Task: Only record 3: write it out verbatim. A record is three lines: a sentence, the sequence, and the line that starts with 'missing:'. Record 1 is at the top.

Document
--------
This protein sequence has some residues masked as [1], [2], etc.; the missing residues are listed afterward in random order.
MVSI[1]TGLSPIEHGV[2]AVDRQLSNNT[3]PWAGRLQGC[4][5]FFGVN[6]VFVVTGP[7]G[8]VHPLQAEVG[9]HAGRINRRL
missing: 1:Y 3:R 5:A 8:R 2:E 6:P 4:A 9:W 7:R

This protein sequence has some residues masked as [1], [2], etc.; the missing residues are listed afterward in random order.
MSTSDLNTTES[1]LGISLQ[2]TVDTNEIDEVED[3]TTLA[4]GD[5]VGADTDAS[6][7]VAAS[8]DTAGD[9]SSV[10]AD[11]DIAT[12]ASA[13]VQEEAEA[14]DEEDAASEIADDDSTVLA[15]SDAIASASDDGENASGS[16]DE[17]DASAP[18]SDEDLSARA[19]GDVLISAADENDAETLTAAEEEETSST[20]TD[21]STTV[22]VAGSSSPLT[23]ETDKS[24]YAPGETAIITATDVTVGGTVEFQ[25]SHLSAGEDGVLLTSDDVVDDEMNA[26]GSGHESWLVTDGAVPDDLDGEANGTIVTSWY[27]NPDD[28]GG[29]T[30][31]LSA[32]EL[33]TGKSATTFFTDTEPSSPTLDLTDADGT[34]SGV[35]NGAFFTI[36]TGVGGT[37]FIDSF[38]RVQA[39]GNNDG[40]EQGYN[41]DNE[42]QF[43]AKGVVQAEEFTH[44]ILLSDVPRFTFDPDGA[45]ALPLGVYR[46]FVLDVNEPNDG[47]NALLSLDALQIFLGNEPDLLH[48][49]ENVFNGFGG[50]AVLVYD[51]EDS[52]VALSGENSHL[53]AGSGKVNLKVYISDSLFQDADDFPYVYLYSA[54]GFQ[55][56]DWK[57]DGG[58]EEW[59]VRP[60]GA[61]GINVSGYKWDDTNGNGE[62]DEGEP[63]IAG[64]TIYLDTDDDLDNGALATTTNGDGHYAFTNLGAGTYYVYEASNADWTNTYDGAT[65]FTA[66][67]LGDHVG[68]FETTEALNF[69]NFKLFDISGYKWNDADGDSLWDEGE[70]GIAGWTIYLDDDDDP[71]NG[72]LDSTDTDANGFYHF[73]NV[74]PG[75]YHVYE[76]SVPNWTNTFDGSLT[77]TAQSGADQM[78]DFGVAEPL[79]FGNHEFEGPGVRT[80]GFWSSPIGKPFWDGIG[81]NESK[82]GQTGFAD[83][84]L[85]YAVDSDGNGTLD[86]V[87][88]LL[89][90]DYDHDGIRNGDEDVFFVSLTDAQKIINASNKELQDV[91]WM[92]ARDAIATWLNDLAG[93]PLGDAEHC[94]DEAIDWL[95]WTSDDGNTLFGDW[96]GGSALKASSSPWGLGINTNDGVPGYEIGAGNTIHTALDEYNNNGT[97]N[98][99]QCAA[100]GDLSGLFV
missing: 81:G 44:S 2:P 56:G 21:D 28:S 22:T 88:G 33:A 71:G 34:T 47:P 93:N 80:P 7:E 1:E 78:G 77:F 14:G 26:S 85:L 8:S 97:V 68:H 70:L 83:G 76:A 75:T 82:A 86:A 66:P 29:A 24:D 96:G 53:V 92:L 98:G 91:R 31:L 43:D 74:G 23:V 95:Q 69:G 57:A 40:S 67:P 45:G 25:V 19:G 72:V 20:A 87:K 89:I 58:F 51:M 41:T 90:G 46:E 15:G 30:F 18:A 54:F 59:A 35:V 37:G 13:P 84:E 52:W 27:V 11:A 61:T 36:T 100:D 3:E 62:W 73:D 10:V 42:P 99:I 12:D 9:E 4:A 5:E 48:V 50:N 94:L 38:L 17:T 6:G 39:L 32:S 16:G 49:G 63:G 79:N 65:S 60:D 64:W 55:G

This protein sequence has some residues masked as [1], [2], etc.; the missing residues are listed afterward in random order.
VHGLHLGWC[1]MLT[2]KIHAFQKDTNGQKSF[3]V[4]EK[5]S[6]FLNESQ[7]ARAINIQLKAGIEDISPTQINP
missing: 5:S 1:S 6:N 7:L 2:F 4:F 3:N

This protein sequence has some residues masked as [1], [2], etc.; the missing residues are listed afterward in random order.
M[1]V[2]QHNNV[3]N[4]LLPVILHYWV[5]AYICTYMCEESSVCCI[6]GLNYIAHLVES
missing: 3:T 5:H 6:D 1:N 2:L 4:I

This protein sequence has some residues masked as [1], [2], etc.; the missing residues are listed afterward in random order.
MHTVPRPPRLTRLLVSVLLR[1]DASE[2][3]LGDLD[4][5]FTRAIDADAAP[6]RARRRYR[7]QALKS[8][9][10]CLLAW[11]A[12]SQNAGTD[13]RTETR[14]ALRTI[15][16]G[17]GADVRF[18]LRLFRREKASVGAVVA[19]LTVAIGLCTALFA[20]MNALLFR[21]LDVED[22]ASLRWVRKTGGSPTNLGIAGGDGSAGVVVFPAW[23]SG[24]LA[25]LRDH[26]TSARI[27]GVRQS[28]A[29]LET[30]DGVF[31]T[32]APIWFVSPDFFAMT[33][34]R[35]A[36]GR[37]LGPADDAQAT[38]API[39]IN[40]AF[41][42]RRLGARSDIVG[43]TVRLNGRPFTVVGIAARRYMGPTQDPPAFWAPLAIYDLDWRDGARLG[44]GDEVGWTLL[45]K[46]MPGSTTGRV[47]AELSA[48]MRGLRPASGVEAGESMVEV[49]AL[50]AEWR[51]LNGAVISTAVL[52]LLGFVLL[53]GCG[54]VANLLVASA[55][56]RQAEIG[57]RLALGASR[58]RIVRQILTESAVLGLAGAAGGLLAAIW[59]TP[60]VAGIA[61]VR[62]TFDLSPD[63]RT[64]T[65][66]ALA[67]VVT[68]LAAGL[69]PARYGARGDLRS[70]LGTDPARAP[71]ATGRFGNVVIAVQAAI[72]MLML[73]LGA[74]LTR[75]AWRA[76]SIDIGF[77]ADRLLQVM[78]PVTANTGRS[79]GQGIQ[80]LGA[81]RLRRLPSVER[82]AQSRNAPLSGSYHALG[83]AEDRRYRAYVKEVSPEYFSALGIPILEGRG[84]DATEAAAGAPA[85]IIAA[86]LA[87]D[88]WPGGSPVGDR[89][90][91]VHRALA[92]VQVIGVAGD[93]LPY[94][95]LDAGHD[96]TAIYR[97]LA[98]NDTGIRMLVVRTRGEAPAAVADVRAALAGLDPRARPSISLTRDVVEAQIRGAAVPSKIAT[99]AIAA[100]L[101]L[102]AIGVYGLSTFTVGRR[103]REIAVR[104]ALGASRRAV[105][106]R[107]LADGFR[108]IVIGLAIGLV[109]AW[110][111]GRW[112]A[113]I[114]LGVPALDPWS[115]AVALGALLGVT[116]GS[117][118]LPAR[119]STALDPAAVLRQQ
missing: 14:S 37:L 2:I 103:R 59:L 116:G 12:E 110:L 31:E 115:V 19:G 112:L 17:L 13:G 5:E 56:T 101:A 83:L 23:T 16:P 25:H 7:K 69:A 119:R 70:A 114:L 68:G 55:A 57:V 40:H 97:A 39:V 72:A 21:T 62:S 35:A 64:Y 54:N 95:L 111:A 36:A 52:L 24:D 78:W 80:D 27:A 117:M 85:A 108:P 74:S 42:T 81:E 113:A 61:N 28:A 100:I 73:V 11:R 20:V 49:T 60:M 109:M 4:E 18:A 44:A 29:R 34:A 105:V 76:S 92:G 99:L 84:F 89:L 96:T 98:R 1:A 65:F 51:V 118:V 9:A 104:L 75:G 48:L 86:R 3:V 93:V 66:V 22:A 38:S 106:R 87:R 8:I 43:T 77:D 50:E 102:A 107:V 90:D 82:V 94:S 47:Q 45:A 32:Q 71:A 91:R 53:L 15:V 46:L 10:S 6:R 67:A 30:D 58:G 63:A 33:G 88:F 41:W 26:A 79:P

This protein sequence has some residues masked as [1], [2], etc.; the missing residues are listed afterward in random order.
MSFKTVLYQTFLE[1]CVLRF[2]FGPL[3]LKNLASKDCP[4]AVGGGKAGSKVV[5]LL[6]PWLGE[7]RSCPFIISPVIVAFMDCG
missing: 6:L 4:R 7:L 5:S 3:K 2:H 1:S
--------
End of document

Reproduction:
This protein sequence has some residues masked as [1], [2], etc.; the missing residues are listed afterward in random order.
VHGLHLGWC[1]MLT[2]KIHAFQKDTNGQKSF[3]V[4]EK[5]S[6]FLNESQ[7]ARAINIQLKAGIEDISPTQINP
missing: 5:S 1:S 6:N 7:L 2:F 4:F 3:N